Please use this identifier to cite or link to this item:
|Scopus||Web of Science®||Altmetric|
|Title:||Labile Cd complexes increase Cd availability to plants|
|Citation:||Environmental Science & Technology, 2006; 40(3):830-836|
|Publisher:||Amer Chemical Soc|
|Fien Degryse, Erik Smolders, and Roel Merckx|
|Abstract:||Dissolved trace metals are present in the environment as free ions and as complexes. Commonly used models to predict metal bioavailability consider the free ion as the major bioavailable species. However, increases in metal availability in the presence of metal complexes have repeatedly been found. We measured the uptake of cadmium (Cd) by spinach (Spinacia oleracea) from solution in absence or presence of synthetic ligands. At the same free ion concentration, the uptake of Cd ranged over almost 3 orders of magnitude and was largest in treatments with fast dissociating (i.e. labile) complexes. Similar results were found for the diffusional fluxes in these solutions, as measured with the DGT technique. The observed effect of Cd complexes on the plant uptake was in agreement with model calculations in which plant uptake was assumed to be governed by the diffusional flux. These results strongly suggest that Cd uptake is rate-limited by diffusion of the free ion to the root surface, even in stirred solutions. As a result, dissolved Cd complexes can increase Cd uptake, resulting in apparent exceptions from the free ion activity model. The magnitude of this increase depends both on the concentration and on the lability of the complexes. The free ion concept should therefore be reconsidered when transport limitations of the metal ion to the uptake site prevail.|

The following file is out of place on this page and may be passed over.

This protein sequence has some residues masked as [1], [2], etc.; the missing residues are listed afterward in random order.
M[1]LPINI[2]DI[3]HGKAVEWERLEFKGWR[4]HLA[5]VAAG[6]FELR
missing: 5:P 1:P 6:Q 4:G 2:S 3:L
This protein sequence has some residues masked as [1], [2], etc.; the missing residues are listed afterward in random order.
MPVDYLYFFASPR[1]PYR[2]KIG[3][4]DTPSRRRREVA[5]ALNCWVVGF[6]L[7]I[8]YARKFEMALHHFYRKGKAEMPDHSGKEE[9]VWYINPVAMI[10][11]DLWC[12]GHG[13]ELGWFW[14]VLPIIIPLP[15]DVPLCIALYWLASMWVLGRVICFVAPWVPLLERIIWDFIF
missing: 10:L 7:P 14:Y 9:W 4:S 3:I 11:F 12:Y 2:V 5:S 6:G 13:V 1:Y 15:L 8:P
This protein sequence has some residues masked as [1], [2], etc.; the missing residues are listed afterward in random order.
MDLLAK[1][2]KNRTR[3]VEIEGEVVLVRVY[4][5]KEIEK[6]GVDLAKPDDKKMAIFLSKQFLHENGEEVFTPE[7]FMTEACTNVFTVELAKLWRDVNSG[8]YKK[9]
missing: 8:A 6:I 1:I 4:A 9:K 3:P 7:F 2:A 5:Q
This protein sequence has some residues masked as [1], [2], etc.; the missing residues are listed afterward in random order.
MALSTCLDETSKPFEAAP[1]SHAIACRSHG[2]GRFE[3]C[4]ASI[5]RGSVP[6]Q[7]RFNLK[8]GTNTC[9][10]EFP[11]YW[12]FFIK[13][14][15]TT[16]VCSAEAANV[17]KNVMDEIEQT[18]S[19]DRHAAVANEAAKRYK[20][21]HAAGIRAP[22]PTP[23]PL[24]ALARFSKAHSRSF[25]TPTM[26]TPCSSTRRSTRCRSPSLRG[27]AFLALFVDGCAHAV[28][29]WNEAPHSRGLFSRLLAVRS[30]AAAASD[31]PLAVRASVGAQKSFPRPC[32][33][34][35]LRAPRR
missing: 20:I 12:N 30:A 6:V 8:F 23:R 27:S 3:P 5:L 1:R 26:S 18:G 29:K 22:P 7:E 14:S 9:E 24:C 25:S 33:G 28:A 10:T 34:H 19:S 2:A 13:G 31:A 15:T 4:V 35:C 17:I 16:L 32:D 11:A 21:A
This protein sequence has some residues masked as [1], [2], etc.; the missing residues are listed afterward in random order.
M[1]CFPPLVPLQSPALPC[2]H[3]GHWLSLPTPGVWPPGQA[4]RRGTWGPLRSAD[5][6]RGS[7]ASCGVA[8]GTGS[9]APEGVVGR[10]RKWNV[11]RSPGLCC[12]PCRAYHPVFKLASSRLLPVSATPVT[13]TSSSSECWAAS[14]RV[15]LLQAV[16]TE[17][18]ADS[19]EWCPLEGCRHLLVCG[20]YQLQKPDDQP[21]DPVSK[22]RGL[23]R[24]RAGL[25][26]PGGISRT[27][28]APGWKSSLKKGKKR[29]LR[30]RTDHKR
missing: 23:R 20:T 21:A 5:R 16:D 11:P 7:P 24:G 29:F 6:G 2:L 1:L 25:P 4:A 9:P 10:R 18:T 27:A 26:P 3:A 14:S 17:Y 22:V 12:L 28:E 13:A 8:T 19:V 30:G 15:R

|Keywords:||Spinacia oleracea; Plant Roots; Cadmium; Soil Pollutants; Diffusion; Biological Availability; Models, Theoretical; Forecasting|
|Rights:||Copyright © 2006 American Chemical Society|
|Appears in Collections:||Agriculture, Food and Wine publications|
Files in This Item:
There are no files associated with this item.
Items in DSpace are protected by copyright, with all rights reserved, unless otherwise indicated.